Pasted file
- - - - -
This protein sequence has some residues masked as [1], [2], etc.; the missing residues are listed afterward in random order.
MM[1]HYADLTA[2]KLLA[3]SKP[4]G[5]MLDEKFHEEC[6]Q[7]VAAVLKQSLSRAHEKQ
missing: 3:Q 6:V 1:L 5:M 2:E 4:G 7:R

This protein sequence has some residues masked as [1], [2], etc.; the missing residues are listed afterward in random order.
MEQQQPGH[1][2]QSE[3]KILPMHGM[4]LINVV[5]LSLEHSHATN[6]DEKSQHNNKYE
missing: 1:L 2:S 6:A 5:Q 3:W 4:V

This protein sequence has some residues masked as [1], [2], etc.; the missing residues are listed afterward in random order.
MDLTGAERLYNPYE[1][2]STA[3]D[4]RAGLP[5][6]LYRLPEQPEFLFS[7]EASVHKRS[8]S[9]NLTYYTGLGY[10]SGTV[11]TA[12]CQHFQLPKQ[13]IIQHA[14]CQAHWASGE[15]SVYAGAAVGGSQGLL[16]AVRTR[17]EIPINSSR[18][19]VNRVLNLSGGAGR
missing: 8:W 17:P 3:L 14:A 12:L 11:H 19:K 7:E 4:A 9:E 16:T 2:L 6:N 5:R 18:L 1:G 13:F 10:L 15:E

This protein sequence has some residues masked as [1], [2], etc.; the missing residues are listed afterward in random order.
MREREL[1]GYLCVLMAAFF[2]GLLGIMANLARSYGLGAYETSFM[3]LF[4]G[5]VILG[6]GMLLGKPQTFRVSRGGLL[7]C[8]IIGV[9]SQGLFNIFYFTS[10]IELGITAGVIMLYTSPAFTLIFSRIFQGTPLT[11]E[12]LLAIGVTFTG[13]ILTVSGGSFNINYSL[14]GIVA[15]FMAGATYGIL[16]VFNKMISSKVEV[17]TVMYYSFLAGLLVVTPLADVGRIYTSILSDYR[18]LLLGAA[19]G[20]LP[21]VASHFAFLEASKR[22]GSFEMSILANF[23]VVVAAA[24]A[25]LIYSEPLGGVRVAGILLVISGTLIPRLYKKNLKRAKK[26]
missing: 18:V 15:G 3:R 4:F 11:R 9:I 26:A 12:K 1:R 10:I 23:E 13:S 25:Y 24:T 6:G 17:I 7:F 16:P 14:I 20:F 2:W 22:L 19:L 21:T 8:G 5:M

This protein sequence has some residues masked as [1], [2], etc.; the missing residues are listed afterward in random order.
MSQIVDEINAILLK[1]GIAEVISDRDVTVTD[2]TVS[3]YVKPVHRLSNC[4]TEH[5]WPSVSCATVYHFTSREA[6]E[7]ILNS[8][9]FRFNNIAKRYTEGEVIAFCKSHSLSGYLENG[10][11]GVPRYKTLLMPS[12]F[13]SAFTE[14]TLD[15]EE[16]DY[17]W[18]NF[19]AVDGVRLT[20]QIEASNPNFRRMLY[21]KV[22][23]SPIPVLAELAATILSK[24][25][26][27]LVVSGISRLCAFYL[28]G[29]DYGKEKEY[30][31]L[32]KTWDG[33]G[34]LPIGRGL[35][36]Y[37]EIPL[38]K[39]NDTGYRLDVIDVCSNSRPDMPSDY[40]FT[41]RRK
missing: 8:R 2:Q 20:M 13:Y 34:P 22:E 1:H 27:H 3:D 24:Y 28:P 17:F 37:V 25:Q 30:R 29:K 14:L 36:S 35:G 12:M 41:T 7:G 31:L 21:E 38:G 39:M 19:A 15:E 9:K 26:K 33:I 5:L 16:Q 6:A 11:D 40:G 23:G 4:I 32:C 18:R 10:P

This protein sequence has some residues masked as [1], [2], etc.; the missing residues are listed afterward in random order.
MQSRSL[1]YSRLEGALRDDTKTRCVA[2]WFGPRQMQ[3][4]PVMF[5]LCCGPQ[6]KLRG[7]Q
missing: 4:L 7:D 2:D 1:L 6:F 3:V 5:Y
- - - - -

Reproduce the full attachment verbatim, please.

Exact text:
This protein sequence has some residues masked as [1], [2], etc.; the missing residues are listed afterward in random order.
MM[1]HYADLTA[2]KLLA[3]SKP[4]G[5]MLDEKFHEEC[6]Q[7]VAAVLKQSLSRAHEKQ
missing: 3:Q 6:V 1:L 5:M 2:E 4:G 7:R

This protein sequence has some residues masked as [1], [2], etc.; the missing residues are listed afterward in random order.
MEQQQPGH[1][2]QSE[3]KILPMHGM[4]LINVV[5]LSLEHSHATN[6]DEKSQHNNKYE
missing: 1:L 2:S 6:A 5:Q 3:W 4:V

This protein sequence has some residues masked as [1], [2], etc.; the missing residues are listed afterward in random order.
MDLTGAERLYNPYE[1][2]STA[3]D[4]RAGLP[5][6]LYRLPEQPEFLFS[7]EASVHKRS[8]S[9]NLTYYTGLGY[10]SGTV[11]TA[12]CQHFQLPKQ[13]IIQHA[14]CQAHWASGE[15]SVYAGAAVGGSQGLL[16]AVRTR[17]EIPINSSR[18][19]VNRVLNLSGGAGR
missing: 8:W 17:P 3:L 14:A 12:L 11:H 19:K 7:E 4:A 9:E 16:T 2:L 6:N 5:R 18:L 1:G 13:F 10:L 15:E

This protein sequence has some residues masked as [1], [2], etc.; the missing residues are listed afterward in random order.
MREREL[1]GYLCVLMAAFF[2]GLLGIMANLARSYGLGAYETSFM[3]LF[4]G[5]VILG[6]GMLLGKPQTFRVSRGGLL[7]C[8]IIGV[9]SQGLFNIFYFTS[10]IELGITAGVIMLYTSPAFTLIFSRIFQGTPLT[11]E[12]LLAIGVTFTG[13]ILTVSGGSFNINYSL[14]GIVA[15]FMAGATYGIL[16]VFNKMISSKVEV[17]TVMYYSFLAGLLVVTPLADVGRIYTSILSDYR[18]LLLGAA[19]G[20]LP[21]VASHFAFLEASKR[22]GSFEMSILANF[23]VVVAAA[24]A[25]LIYSEPLGGVRVAGILLVISGTLIPRLYKKNLKRAKK[26]
missing: 18:V 15:G 3:R 4:F 11:R 9:I 26:A 12:K 1:R 10:I 23:E 13:S 25:Y 24:T 6:G 17:I 7:F 16:P 14:I 20:F 2:W 22:L 19:L 21:T 8:G 5:M

This protein sequence has some residues masked as [1], [2], etc.; the missing residues are listed afterward in random order.
MSQIVDEINAILLK[1]GIAEVISDRDVTVTD[2]TVS[3]YVKPVHRLSNC[4]TEH[5]WPSVSCATVYHFTSREA[6]E[7]ILNS[8][9]FRFNNIAKRYTEGEVIAFCKSHSLSGYLENG[10][11]GVPRYKTLLMPS[12]F[13]SAFTE[14]TLD[15]EE[16]DY[17]W[18]NF[19]AVDGVRLT[20]QIEASNPNFRRMLY[21]KV[22][23]SPIPVLAELAATILSK[24][25][26][27]LVVSGISRLCAFYL[28]G[29]DYGKEKEY[30][31]L[32]KTWDG[33]G[34]LPIGRGL[35][36]Y[37]EIPL[38]K[39]NDTGYRLDVIDVCSNSRPDMPSDY[40]FT[41]RRK
missing: 8:R 2:Q 20:M 13:Y 34:P 22:E 1:H 27:H 3:D 24:Y 28:P 17:F 37:V 25:Q 30:R 29:K 14:L 36:S 35:G 12:M 41:T 7:G 31:L 21:E 38:G 39:M 19:A 15:E 9:K 26:K 33:I 5:L 16:Q 6:A 11:D 40:G 23:G 4:I 32:C 18:R 10:P

This protein sequence has some residues masked as [1], [2], etc.; the missing residues are listed afterward in random order.
MQSRSL[1]YSRLEGALRDDTKTRCVA[2]WFGPRQMQ[3][4]PVMF[5]LCCGPQ[6]KLRG[7]Q
missing: 4:L 7:D 2:D 1:L 6:F 3:V 5:Y